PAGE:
College Life in the Old South

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University of Georgia Press, Jan 1, 2009 - Education - 344 pages
First published in 1928, College Life in the Old South relates the early history of the University of Georgia from its founding in 1785 through the Reconstruction era. Not a dry compilation of facts, E. Merton Coulter's classic study portrays the struggles and accomplishments of America's first chartered state university.

Coulter recounts, among other things, how Athens was chosen as the university's location; how the state tried to close the university and refused to give it a fixed allowance until long after the Civil War; the early rules and how students invariably broke them; the days when the Phi Kappa and Demosthenian literary societies ruled the campus; and the vast commencement crowds that overwhelmed Athens to feast on oratory and watermelons. Coulter's account, interspersed with delightful anecdotes, not only depicts the early university but also shows its importance in the antebellum South.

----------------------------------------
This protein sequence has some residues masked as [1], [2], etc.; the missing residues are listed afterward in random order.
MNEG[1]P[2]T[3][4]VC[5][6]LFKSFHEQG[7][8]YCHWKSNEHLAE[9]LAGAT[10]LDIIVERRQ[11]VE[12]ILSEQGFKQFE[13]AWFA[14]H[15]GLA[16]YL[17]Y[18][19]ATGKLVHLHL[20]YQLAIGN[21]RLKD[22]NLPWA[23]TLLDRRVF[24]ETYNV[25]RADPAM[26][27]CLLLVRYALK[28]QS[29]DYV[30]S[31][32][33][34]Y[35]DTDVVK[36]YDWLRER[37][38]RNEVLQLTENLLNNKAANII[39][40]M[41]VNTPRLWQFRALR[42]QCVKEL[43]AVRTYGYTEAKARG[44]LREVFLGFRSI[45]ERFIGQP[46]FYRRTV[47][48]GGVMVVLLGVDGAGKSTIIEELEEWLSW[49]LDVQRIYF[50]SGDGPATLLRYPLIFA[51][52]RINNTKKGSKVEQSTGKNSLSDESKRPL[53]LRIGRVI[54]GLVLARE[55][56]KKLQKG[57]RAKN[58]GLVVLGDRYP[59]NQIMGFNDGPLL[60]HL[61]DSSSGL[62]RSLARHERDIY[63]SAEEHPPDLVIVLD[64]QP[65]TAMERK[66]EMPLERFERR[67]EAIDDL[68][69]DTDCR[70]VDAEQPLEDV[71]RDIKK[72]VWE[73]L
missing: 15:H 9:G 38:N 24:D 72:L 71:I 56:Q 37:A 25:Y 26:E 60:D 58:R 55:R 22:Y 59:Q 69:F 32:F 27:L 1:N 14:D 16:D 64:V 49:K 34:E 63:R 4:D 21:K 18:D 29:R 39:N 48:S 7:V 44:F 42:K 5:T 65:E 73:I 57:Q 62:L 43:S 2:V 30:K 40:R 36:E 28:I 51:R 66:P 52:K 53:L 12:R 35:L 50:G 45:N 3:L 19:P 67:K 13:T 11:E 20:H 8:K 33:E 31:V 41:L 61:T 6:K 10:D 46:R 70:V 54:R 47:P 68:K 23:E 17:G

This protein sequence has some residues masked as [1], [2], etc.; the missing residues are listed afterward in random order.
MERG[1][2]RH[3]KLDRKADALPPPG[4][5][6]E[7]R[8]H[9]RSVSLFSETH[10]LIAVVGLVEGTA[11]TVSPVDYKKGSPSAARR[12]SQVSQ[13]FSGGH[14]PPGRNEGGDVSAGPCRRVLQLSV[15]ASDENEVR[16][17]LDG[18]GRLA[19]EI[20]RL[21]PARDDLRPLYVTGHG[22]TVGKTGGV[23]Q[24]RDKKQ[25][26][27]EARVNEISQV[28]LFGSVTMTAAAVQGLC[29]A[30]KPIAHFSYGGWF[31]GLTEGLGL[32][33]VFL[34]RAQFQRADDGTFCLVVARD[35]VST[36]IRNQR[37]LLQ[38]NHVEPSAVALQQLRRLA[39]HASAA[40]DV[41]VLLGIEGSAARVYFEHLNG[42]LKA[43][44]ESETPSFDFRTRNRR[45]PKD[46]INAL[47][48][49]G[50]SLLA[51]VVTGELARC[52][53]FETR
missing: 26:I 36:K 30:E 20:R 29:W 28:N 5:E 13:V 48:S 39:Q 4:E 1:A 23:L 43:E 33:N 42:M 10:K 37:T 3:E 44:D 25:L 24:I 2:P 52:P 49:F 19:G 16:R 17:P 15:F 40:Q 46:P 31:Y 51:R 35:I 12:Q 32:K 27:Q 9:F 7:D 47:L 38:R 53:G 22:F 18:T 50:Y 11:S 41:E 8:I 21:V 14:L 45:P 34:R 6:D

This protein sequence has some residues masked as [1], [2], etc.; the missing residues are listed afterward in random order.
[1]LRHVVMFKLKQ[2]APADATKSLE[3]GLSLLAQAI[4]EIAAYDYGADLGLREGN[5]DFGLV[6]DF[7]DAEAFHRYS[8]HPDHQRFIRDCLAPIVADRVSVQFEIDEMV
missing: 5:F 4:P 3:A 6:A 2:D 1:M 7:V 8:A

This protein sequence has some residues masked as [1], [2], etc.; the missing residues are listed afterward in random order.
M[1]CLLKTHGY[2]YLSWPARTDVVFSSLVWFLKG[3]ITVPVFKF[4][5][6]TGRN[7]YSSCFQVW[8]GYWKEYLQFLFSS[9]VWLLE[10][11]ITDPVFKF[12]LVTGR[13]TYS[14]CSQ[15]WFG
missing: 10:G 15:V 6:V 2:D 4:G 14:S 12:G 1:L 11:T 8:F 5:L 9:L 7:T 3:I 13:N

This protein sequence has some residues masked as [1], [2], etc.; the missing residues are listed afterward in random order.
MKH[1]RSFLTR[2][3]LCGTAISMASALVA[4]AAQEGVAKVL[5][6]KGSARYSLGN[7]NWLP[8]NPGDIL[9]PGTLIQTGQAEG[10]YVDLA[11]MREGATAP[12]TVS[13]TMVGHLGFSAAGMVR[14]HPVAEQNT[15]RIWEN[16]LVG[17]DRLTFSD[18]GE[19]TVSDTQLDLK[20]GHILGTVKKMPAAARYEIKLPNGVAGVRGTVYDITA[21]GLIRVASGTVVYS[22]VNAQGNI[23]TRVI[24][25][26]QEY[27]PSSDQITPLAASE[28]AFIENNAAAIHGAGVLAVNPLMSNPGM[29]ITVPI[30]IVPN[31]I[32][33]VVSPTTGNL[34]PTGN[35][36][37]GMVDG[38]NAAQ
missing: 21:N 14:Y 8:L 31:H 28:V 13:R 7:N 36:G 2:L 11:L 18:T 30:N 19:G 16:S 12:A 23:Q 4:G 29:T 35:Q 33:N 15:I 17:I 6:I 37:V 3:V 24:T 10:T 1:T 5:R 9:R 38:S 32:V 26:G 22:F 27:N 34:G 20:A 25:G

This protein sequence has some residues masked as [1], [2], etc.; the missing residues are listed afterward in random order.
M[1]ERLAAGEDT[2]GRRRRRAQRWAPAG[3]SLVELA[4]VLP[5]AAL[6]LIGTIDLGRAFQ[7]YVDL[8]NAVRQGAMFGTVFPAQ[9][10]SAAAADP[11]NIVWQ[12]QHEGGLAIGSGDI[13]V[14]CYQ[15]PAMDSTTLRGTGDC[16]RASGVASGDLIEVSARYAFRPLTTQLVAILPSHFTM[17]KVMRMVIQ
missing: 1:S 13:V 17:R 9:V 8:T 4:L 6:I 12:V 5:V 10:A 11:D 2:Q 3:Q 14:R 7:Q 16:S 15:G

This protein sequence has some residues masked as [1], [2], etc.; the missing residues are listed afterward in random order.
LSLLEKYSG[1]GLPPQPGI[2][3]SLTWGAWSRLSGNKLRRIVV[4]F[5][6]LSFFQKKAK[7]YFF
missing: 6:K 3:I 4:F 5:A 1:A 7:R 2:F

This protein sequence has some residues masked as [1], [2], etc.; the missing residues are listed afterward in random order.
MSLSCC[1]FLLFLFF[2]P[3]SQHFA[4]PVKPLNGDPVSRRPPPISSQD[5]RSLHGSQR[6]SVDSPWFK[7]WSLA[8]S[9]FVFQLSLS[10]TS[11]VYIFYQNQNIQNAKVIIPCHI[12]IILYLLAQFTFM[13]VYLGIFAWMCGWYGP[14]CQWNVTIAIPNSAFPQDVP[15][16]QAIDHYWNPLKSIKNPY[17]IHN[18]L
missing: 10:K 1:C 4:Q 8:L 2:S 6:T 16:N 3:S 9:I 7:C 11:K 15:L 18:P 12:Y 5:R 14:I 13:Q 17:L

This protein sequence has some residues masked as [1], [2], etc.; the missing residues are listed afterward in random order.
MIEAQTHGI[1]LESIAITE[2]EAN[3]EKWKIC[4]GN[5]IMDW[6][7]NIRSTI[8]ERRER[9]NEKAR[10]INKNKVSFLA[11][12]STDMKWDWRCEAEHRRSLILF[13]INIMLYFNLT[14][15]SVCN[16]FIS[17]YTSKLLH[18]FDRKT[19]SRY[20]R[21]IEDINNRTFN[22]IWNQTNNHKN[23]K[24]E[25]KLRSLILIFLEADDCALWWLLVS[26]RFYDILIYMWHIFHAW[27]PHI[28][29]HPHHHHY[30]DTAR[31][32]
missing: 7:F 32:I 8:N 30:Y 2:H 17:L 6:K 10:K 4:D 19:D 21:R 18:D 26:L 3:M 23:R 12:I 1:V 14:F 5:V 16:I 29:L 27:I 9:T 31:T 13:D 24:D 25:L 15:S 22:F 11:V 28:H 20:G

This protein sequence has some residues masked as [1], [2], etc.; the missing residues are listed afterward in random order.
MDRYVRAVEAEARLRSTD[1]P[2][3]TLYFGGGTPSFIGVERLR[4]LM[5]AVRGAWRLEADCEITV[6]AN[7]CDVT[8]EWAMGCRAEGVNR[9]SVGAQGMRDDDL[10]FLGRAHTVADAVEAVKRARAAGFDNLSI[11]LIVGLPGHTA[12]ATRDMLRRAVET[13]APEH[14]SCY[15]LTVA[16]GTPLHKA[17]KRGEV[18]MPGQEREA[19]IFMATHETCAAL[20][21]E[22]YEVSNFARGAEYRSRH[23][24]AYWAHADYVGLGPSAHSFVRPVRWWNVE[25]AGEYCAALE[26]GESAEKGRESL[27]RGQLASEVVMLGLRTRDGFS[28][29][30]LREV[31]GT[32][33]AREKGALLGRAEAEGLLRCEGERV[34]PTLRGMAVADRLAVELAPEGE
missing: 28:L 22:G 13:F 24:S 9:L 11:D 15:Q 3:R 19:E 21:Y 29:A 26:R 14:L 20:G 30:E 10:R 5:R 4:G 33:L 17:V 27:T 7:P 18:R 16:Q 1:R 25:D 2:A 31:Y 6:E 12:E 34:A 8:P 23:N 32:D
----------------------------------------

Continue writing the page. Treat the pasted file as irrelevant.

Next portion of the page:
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IT The Fight for Life
How the University Worked
Justice in the High Court of the Faculty
Disciples of Demosthenes and
When Commencements Were New
The Coming of Religion
The University and the State
What a College Town Thought About
In Time of War
Peace and the Passing of the Old South

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About the author (2009)

E. Merton Coulter came to the University of Georgia as an associate professor in 1919; he was named an emeritus professor of history in 1958 and continued to work on campus until his death in 1981. During his distinguished career, he wrote or edited more than thirty books and his contributions to periodicals were extensive. Coulter was coeditor of the ten-volume History of the South and author of two of the volumes in the series; he also served as eidtor of the Georgia Historical Quarterly for fifty years.

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